I don’t know why some observers now speak of a “post-ironic” phase. I see ironies everywhere. Neo-liberalism now on the defensive, even according to the IMF — withering from with, as Guardian columnist Aditya Chakrabortty describes it, (citing an internal IMF research paper “Neo-liberalism: Oversold?”). Meanwhile The Brain of our time, the inheritor of Sir Isaac Newton’s chair at Cambridge University, Stephen Hawking, who announces the death of philosophy but expresses bafflement and perplexity at the popularity of Brand Trump in America with average Joe and average Josephine of The Adverse, while North Korea’s LittleBig Dictator, Kim Jong Un, heartily endorses Trumpismo. He apparently likes the idea of walls.
Looks to me more like the intensification of the ironic rather than any kind of “post-ironic” transition.
I have a humourous anecdote to relate about my own experience with the “nocebo effect”. Nocebo effect is, as you may be aware, the opposite of the placebo effect, although both belong to what we might call “the magical mode” of consciousness and are very much involved in the “intentionality” of consciousness.
You are all familiar with the myth and legend of Parsifal (or “Percival” in English) — even whether or not you realise it and know it as such. It’s blasted across the airwaves every day. It is, perhaps, even the ruling myth of the Western sensibility, with very old roots in the Hermetic Philosophy. Rudolf Steiner reputedly even adopted the legend of Parsifal as his pedagogical model and pattern for his Waldorf Schools. Luke Skywalker, in The Star Wars franchise, is consciously modeled on Parsifal, and the legend is the very likely candidate as model also for “holistic branding” or “brand religion”.
Years ago, in the old Dark Age Blog, I commented on how the Parisfal legend marked the beginning of the High Middle Ages — the story of the fool who becomes a Grail Knight — and ends with Don Quixote, the knight who becomes a fool once more and is mocked by the upcoming revolutionary bourgeoisie. Parsifal and Don Quixote “book end” that Age — are its Prometheus (forethought or foresight) and its Epimetheus (afterthought or hindsight); it’s rise and fall. The original Parsifal, though, is Hermetic code — an alchemical fable.
I work in the hemp industry. I’ve probably never informed you of that. It’s my “day job”.
Some of you will already be familiar with the remarkable properties of industrial hemp. The entire plant is useful — for medicine, for fibre, for food and edible oil, for clothing, and a host of other uses. There has been, lately, an explosion of interest in the plant. In Canada, it has been cultivated for some time. More recently some jurisdictions in the United States have made the cultivation of industrial hemp and research into its many uses a priority — Washington, Colorado, etc. Our business is overwhelmed with requests from from university research laboratories and state agricultural departments in the United States and overseas for our data and our cultivar. So, a little bit of my day job here may soon appear in a neighbourhood near you.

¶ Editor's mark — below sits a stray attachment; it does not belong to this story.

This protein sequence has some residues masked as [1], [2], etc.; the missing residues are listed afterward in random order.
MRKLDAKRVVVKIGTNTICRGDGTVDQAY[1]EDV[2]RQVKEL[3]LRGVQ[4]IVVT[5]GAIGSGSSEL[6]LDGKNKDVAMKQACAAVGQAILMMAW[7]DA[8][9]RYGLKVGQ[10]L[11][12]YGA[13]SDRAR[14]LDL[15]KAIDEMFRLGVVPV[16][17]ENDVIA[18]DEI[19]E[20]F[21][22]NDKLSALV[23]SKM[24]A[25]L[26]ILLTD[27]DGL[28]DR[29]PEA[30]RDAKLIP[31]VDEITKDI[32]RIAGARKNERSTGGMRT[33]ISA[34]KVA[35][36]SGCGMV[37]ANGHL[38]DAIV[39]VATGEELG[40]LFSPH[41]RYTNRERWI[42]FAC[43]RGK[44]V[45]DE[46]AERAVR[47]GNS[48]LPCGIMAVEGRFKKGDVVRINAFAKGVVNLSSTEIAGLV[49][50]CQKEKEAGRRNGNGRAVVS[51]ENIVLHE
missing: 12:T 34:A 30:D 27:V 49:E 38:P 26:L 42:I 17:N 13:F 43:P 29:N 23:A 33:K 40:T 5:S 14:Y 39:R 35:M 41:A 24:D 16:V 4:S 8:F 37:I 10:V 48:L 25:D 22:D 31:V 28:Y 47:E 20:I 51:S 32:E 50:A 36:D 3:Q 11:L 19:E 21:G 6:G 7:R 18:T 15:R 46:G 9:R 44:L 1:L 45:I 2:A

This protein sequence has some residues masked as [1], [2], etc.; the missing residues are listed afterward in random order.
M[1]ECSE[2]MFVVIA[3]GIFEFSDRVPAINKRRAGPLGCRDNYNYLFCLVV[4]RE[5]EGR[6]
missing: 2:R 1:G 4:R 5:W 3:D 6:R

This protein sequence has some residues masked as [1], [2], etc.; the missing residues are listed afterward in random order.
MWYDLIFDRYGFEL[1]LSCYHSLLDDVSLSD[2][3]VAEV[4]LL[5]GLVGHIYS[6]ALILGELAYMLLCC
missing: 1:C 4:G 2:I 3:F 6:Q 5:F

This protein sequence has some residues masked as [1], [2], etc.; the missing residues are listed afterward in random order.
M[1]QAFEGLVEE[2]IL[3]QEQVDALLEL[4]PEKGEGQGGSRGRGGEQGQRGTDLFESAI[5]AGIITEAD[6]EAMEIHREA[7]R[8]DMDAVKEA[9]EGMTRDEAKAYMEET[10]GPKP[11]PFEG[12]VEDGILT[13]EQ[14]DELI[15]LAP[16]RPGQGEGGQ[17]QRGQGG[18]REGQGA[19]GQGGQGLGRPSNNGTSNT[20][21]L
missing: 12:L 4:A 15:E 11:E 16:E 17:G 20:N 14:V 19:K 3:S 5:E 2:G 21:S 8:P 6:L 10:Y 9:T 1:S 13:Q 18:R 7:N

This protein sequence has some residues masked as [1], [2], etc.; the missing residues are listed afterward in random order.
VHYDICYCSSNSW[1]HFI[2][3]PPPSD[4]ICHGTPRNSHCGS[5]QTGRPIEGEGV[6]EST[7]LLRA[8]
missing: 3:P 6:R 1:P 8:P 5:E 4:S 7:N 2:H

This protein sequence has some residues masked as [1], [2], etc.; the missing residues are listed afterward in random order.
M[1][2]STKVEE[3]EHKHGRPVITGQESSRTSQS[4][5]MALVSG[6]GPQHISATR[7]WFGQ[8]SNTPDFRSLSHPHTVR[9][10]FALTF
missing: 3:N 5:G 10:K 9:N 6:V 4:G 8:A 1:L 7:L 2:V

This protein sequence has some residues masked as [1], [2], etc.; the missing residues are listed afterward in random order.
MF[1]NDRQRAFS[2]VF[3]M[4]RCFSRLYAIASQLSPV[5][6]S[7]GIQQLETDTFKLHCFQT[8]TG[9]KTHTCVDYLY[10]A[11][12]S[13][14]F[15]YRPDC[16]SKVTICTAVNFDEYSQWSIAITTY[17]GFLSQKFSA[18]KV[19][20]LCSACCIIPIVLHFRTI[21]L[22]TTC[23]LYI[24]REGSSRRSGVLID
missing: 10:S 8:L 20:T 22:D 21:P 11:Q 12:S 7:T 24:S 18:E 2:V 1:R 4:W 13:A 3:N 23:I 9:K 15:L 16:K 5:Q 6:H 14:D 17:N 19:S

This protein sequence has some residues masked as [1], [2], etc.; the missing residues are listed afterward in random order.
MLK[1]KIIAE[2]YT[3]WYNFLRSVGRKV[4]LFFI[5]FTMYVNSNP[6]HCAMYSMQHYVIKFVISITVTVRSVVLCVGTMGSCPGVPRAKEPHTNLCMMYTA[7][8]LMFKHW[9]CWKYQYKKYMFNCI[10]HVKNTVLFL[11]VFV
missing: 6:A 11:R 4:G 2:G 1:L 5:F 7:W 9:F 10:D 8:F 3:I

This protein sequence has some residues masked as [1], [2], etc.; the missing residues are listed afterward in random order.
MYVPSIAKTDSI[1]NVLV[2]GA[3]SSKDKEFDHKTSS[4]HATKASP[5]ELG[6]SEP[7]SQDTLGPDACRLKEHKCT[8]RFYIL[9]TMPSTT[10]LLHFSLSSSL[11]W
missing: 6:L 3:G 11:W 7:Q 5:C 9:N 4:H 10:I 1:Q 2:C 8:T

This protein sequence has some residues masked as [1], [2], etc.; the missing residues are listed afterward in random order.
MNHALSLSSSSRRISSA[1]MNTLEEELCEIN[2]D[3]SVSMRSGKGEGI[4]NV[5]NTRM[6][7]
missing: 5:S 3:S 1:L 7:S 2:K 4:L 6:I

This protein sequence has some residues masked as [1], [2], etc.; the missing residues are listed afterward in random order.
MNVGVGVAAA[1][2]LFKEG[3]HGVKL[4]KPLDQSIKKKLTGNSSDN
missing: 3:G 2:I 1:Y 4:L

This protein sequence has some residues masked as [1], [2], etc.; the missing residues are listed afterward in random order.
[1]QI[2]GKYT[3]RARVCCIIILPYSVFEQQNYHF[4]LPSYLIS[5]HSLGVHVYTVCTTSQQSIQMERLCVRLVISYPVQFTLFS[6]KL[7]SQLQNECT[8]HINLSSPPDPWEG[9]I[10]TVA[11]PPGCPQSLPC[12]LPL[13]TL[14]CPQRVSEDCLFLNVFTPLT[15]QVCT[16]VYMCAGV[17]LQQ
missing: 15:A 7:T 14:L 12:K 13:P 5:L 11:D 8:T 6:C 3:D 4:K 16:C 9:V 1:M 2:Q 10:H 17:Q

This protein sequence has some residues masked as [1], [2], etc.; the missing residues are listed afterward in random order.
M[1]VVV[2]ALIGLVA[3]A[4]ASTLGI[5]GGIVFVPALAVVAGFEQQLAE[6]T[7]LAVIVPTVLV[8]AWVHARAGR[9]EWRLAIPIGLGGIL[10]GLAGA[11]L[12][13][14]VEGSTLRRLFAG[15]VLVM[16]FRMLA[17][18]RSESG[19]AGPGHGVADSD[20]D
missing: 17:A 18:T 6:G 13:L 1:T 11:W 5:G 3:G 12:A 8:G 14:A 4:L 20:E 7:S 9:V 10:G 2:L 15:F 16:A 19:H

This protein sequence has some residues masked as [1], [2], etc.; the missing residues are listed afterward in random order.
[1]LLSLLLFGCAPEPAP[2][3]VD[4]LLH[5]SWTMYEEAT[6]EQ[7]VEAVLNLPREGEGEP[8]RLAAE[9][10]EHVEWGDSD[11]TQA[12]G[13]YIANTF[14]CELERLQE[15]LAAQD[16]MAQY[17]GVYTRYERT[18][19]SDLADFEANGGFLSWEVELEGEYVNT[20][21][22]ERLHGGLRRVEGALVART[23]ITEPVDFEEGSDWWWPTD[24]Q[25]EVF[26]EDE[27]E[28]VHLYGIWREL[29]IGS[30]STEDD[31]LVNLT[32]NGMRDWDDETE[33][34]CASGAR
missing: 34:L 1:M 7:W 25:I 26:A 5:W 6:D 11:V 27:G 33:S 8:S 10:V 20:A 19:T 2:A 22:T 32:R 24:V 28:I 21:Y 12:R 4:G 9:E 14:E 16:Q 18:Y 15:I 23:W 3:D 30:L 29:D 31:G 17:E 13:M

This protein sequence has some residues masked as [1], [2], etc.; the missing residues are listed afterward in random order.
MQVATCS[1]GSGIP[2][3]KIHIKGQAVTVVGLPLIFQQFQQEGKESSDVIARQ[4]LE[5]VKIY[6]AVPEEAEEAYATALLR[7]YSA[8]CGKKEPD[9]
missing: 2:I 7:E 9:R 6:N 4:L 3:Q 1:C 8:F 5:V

Let me tell you a story. It’s a story of something very human, but which, as is said, is now of something “lost in the mists of time”. It’s the story of a young native man, a near neighbour, really, speaking in temporal or historical terms as well as in geographical terms. It might be considered a contemporary story of the Prodigal Son (or Daughter for that matter). In the telling of the story, I hope to arouse to recollection an ancient memory through awakening your own latent powers of empathy, because his story is also our story.
And so, once upon a time….
In my continuing readings into brand culture and commercial society (which some designate as the “bourgeois society” and bourgeois values) I’m also struck how the apologists for it generally make the great mistake of thinking that consumerism is the “democratisation” of the luxury, sumptuousness, fashion, conspicuous consumption, even profligacy that is assumed to be the preserve of aristocracy. Mass production and advertising, they argue, has democratised the lifestyles previously associated with aristocracy.
What these promoters and apologists for consumerism fail to understand at all is that the luxuriousness, self-indulgence, conspicuous consumption, the pudginess and profligacy of the aristocracy they deem worthy of emulation (or really, envy) were symptoms of the decadence and degeneracy of aristocratic culture and the ideals of nobility. What was, in fact, the diseased and degenerated condition of aristocratic culture is today held out as the ideal, and as being worthy of emulation!
Let me introduce you to “Joe and Josephine”. It’s probably important to get to know Joe and Josephine because they are the Adam and Eve of the contemporary commercial universe of cultural engineering. And comparing this new “Adam and Eve” or the “average Joe” and the “average Josephine” with earlier representations of Adam and Eve will give you a pretty good idea of what Gebser means by the “deficient mode” of the mental-rational consciousness structure.
So, here’s Joe and Josephine… the new “human brand”